R exercise: Analysing data

R exercise: Analysing data

While using R for your everyday calculations is so much more fun than using your smartphone, that’s not the (only) reason we’re here. So let’s move on to the real thing: How to make data tell us a story.

First you’ll need some data. You haven’t learned how to get and clean data, yet. We’ll get to that later. For now you can practice on this data set. The data journalists at Berliner Morgenpost used it to take a closer look at refugees in Germany and kindly put the clean data set online. You can also play around with your own set of data. Feel free to look for something entertaining on the internet – or in hidden corners of your hard drive. Remember to save your data in your working directory to save yourself some unneccessary typing.

Read your data set into R with read.csv(). For this you need a .csv file. Excel sheets can easily be saved as such.

Now you have a data frame. Name it anything you want. We’ll go with data. Check out class(data). It tells you what kind of object you have before you. In this case, it should return data frame.

Time to play!

Remember, if you just type data and run that command, it will print the whole table to the console. That might be not exactly what you want if your dataset is very big. Instead, you can use the handy functions below to get an overview of your data.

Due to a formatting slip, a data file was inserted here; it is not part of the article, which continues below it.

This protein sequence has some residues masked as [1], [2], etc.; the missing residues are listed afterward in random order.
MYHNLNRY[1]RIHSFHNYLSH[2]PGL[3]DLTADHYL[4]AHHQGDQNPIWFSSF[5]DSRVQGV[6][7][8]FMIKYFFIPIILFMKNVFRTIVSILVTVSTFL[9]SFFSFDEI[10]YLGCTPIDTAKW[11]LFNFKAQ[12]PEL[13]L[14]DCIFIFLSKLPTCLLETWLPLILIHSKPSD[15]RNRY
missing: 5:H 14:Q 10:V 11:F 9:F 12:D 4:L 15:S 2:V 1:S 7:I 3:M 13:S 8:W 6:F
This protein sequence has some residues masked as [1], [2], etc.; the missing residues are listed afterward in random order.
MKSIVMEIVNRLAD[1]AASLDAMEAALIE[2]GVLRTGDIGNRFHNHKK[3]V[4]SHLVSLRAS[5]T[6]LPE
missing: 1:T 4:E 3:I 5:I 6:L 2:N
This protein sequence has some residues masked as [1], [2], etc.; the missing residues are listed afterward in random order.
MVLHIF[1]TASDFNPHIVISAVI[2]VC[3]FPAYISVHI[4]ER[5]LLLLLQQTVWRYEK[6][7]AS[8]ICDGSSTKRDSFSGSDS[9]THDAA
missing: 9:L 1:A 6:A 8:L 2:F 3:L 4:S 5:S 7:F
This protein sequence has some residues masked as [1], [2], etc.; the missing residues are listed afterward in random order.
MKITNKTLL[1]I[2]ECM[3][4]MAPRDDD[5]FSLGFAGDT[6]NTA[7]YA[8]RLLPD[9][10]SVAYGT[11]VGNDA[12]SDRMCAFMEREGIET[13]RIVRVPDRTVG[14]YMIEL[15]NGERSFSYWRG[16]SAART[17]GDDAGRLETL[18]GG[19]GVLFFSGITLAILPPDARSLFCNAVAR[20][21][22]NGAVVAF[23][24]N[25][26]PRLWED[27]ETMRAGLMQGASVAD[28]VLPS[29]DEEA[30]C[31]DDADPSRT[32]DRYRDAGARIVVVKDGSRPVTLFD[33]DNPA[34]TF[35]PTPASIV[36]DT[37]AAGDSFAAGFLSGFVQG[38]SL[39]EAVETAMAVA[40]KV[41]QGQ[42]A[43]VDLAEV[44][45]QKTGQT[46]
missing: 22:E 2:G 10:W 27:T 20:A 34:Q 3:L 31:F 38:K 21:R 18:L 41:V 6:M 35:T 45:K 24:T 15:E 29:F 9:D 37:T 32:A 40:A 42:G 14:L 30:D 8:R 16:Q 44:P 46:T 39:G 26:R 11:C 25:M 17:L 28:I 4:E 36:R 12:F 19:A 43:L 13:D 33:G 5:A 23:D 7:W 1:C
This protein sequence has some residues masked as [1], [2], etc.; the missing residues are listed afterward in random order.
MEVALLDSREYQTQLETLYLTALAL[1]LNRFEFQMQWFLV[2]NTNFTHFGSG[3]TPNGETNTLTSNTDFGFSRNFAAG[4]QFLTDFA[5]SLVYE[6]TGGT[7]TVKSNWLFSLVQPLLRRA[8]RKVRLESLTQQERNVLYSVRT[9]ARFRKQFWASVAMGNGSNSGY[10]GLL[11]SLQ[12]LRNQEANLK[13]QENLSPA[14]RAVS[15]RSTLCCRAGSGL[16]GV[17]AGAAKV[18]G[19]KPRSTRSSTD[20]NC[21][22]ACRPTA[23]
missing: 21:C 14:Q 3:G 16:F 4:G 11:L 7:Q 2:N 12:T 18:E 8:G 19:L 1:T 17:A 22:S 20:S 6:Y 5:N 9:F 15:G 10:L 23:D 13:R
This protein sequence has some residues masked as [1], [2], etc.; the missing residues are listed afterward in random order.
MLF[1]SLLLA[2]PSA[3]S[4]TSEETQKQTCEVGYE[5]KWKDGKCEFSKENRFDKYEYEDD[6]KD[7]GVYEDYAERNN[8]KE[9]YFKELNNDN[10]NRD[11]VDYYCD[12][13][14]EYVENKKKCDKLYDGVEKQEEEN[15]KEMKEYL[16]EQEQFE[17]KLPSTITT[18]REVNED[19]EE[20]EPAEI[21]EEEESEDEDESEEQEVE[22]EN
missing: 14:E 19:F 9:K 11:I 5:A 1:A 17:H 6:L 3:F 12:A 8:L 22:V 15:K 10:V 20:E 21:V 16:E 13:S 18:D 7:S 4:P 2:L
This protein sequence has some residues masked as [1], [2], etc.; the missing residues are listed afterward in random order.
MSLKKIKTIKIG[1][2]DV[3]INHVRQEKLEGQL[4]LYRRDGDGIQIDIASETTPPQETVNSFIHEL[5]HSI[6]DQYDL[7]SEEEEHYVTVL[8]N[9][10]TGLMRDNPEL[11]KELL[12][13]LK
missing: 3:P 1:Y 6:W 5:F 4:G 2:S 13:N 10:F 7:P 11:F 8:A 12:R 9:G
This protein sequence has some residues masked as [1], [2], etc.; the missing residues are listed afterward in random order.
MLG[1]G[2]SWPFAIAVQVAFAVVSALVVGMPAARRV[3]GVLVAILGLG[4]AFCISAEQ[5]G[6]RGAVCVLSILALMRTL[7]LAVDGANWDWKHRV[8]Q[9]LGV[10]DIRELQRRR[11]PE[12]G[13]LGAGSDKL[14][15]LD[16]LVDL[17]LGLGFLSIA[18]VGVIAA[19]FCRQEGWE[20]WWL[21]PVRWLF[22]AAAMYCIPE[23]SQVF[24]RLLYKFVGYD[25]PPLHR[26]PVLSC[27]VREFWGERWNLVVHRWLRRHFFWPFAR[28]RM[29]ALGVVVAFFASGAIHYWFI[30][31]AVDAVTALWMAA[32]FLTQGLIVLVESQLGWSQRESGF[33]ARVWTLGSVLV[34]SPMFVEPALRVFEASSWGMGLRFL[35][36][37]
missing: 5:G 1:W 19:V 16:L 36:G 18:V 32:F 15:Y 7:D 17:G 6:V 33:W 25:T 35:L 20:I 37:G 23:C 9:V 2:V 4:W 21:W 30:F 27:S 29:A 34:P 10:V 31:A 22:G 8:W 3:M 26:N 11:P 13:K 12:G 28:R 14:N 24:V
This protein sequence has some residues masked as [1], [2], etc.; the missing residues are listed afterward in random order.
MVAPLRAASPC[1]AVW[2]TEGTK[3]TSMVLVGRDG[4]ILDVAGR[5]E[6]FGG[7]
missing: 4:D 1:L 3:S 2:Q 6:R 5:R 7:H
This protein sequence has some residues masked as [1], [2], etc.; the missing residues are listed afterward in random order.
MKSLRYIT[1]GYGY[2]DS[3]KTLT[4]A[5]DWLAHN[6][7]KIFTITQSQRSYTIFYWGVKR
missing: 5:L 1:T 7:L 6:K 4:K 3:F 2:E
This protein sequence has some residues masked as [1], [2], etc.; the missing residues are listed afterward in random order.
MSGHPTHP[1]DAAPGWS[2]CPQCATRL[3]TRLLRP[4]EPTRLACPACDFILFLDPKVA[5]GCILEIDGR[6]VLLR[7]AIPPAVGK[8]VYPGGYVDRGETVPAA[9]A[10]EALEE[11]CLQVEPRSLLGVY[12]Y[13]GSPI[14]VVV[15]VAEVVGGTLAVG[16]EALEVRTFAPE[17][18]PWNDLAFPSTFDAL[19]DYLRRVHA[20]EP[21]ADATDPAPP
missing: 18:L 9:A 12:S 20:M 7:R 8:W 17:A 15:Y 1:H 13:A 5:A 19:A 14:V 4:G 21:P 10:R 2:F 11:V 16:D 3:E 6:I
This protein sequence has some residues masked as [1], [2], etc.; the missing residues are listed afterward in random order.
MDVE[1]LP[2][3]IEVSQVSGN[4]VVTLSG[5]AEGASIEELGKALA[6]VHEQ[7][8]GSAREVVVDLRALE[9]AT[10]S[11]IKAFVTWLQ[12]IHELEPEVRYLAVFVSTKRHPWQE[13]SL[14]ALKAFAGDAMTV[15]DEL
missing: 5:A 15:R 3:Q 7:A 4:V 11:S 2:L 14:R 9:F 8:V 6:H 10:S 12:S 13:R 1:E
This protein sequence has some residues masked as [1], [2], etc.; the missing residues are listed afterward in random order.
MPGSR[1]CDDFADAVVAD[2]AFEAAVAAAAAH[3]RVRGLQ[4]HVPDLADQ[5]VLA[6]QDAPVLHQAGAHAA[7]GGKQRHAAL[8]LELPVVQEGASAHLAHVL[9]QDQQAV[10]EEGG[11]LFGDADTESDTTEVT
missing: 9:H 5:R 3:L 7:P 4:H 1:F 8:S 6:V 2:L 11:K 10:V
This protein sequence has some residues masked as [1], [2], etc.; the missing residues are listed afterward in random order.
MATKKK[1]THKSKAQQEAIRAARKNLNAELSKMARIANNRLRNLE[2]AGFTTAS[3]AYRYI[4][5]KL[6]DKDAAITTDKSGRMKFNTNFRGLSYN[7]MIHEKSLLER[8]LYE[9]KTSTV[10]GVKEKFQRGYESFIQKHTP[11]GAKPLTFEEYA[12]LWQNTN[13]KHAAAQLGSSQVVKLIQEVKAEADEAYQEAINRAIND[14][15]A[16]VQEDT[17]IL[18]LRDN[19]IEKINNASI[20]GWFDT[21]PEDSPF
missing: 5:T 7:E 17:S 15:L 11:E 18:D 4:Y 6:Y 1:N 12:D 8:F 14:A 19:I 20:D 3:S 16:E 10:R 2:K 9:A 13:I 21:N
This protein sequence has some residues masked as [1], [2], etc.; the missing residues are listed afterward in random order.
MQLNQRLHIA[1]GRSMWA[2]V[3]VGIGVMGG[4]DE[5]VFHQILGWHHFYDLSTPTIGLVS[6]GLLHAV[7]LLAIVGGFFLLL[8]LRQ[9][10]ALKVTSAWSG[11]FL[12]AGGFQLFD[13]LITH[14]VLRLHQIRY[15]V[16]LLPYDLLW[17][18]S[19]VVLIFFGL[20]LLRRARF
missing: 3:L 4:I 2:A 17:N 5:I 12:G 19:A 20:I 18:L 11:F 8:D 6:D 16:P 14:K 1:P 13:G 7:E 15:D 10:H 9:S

Try them and play around a little bit. Found anything interesting yet? Anything odd? In the data set we suggested, you’ll notice that the mean and the median are very different in the column “Asylantraege” (applications for asylum). What does that tell you?

Row and column indices

This is how you can take a closer look at a part of the whole set using indices. Indices are the numbers or names by which R identifies the rows or columns of data.

The last two alternatives only work if your columns have names. Use the function names() to look them up or change them.

Here are some more useful functions that will give you more information about the columns you’re interested in. Try them!

Subsets and Logic

Now you can take and even more detailed look by forming subsets, parts of your data that meet certain criteria. You’ll need the following logical operators.

Try to form different subsets of your data to find out interesting stuff. Check if it worked with View()head()tail(), etc.

Try to kick out all the rows that have “0” in the column “Asylantraege” (applications for asylum). Look at it again. What happened to mean and median?

Get the answers you want

With everything you learned so far, you can start to get answers. See what questions about your data can be answered by forming data subsets. For example, if you used the data set we suggested: Where do most people seeking refuge in Germany come from?

We made a list of the ten most common countries of origin.


Ask your own questions. What do you want your data to tell you?


{Credits for the awesome featured image go to Phil Ninh}